study population reported significantly worse quality of
sleep when compared to the general female population. This
difference decreased to nonsignificant at follow-up, but the
values of the study population were still inferior. This may
reflect some preoperative psychological distress that is not
related to concerns in the abdominal area and therefore not
resolved by abdominoplasty. However, postoperatively the
study population scored significantly better in the dimensions discomfort and symptoms, depression, distress, and

vitality when compared to the general population. This, on


the other hand, reflects the detailed effects abdominoplasty
has on quality of life.
Preoperatively only one woman self-reported a depressive
disorder. However, according to the mood questionnaire,
six women were found to be depressive and/or anxious. As
excess psychological distress may negatively affect outcome
[13, 14], our findings support routine, validated assessment of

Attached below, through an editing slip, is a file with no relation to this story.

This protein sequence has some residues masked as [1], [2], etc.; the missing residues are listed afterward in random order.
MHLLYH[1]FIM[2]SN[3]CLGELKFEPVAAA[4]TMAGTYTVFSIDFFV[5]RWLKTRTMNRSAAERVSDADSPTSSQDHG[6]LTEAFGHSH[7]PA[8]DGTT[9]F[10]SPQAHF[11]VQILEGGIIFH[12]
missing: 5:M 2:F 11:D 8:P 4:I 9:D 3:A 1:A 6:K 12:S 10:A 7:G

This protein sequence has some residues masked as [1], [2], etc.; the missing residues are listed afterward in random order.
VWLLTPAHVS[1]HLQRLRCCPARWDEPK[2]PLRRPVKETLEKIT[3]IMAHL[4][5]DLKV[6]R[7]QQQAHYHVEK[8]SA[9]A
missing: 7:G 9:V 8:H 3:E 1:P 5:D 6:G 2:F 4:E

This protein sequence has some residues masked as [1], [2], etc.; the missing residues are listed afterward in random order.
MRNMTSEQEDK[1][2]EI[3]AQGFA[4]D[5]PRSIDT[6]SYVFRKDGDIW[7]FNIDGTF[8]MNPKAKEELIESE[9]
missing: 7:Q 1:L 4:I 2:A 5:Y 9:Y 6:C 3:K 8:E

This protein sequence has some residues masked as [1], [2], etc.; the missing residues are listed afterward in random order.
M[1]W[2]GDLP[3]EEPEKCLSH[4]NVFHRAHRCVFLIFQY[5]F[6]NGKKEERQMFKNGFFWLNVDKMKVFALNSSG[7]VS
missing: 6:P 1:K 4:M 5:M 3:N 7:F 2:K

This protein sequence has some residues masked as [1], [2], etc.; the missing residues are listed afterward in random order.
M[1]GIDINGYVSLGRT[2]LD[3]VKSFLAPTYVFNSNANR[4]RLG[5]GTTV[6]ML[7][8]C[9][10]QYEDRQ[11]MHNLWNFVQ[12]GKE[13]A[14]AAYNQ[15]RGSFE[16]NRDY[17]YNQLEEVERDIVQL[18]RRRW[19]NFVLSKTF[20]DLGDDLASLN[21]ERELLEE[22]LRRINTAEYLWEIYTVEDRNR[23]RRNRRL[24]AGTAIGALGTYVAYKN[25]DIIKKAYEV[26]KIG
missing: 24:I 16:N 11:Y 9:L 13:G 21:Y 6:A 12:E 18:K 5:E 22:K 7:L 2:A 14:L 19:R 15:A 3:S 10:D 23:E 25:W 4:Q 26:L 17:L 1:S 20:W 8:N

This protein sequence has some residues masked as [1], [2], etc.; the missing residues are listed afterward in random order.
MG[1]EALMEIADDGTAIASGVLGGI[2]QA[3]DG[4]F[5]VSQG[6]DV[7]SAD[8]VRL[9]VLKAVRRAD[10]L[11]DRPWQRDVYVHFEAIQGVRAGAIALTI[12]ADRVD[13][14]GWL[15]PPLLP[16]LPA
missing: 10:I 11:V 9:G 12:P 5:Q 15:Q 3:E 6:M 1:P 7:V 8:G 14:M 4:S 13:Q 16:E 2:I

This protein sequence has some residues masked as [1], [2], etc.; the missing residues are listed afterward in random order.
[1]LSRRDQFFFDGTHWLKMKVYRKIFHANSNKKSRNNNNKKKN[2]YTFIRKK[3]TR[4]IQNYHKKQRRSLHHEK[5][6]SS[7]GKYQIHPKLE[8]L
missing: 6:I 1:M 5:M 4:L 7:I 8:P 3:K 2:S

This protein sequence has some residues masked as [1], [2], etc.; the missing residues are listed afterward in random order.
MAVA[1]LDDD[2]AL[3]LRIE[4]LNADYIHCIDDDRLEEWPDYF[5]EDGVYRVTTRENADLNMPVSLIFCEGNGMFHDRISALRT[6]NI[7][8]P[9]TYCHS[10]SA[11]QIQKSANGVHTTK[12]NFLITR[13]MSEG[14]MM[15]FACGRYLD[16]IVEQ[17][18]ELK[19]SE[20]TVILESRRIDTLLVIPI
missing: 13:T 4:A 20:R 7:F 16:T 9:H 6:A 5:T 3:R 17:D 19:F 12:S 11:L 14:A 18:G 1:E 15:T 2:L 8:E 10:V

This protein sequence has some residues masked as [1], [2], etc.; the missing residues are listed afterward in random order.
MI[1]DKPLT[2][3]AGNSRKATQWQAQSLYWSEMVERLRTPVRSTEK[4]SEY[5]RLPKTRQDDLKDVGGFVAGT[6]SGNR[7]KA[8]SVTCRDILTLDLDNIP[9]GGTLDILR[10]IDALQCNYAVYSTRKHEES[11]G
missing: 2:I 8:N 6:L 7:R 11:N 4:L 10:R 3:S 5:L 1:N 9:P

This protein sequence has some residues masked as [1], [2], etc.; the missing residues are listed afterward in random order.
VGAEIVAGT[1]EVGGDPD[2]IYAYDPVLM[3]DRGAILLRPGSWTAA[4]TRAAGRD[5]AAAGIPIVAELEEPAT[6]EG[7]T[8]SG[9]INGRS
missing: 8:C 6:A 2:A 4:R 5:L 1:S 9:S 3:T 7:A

preoperative psychological distress.
There are some limitations to our study. The mean followup time was five months, but 20 (31%) women had a followup time of less than two months. Therefore, the findings in
our study may change over time [2]. Therefore studies with a
longer follow-up are warranted. This is our plan in the near
future.
Eight (13%) women preoperatively had EDI summary
scores comparable to clinical cases. This is higher than in
population based studies where life time prevalence has been
found to be roughly at 14%, 13%, and 3% for anorexia
nervosa, bulimia nervosa, and eating disorders otherwise